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WAT-2005-01 – Turkey Creek Watershed Case Study

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A detailed study of nonpoint source (NPS) pollution in the Turkey Creek Watershed in Jefferson County, Colorado. 77 pages. Digital PDF download. WAT-2005-01D

Summary of Accomplishments

Construction Water Erosion Model: Using data collected on soils, vegetation, and topography, the CGS created a Best Management Practices tool that estimates and compares soil loss from different soil types, slope, and practices. Land managers and construction professionals can use the tool to select the most effective Best Management Practices for a site. The tool describes the limitations of typical BMPs recommendations for reducing nonpoint source pollution from construction sites.

Post Construction Water Erosion Model: A river basin scale model was used to compare the impact of land management practices on water and sediment yields in the large, complex Turkey Creek Watershed with varying soils, land use, and management conditions over long periods of time. Tools developed from the model allow planners to assess the effects of growth and development and/or changes in management practices on water quality.

Outreach: The Jefferson Conservation District sponsored a regional workshop on using polymers as a Best Management Practice on construction sites. CGS conducted a technical transfer session, at an international construction industry conference, on using a watershed model to evaluate land-use and water quality in an urban mountain watershed.

Jefferson County hosted numerous open houses during development of comprehensive plans. During these collaborative planning meetings, community organizations, citizens, and local stakeholders viewed project maps showing where development may cause water-quality impacts. In this interactive environment, citizens formulated action strategies and goals for water quality improvement, many of which are now part of county land use plans. Similar meetings with other watershed stakeholders were held.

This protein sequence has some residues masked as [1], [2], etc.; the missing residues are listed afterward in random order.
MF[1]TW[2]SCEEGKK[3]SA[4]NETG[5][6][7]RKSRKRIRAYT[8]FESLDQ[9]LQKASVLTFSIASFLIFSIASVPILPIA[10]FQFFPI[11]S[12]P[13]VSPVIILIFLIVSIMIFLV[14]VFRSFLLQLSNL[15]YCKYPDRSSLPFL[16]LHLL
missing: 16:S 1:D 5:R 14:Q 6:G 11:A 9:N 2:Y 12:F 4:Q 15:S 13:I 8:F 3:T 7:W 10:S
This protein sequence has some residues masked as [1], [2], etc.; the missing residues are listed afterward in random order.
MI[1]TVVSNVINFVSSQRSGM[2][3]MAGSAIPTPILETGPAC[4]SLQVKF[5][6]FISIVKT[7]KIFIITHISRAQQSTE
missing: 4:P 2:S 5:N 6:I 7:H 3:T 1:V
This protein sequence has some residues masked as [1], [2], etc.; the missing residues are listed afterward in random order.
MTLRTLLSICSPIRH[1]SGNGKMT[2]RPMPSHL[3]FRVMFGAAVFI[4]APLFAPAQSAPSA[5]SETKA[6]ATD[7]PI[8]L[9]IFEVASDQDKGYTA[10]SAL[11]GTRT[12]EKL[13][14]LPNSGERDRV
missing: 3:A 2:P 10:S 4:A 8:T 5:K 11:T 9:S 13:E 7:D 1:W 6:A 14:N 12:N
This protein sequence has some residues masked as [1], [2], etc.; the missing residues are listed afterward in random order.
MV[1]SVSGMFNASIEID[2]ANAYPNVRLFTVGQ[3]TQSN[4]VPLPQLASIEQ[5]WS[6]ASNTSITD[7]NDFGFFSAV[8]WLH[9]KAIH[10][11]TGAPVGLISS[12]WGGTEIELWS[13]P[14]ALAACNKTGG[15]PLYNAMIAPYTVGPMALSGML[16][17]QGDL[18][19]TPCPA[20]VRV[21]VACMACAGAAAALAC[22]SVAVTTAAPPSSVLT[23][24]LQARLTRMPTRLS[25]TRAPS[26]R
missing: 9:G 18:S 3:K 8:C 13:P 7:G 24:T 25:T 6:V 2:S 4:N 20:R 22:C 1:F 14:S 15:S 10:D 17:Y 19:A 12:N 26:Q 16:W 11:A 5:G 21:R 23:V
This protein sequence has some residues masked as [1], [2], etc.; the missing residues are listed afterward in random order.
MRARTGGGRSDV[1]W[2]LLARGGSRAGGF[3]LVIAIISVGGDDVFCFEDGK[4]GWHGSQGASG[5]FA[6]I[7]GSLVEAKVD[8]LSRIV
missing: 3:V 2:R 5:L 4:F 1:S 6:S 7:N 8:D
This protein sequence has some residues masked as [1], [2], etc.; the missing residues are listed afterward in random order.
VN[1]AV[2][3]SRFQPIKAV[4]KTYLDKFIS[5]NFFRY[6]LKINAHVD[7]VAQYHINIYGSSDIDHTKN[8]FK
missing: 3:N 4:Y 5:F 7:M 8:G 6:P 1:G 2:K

A 1990 Clean Lakes study found that the ecological health of Bear Creek Reservoir is at risk due to nutrient and sediment loading. At times, the reservoir does not meet beneficial use classifications due to excessive phosphorus and nitrogen loading, algal blooms, potential for fish kills, and elevated concentrations of metals in fish. Phosphorus loading, from point and nonpoint sources, is a key water quality concern. The study also recommends reducing sediment loading into the reservoir.

Monitoring indicates that Turkey Creek is an important contributor to nutrient and sediment loading in the reservoir. Although the Turkey Creek (sub)watershed covers only a small portion (25%) of the Bear Creek Watershed, at times, it contributes over 40 percent of sediment and nutrient loads. The primary source of sediment and nutrient loading is thought to be nonpoint sources from urban development. The major land use in the Turkey Creek Watershed is residential development.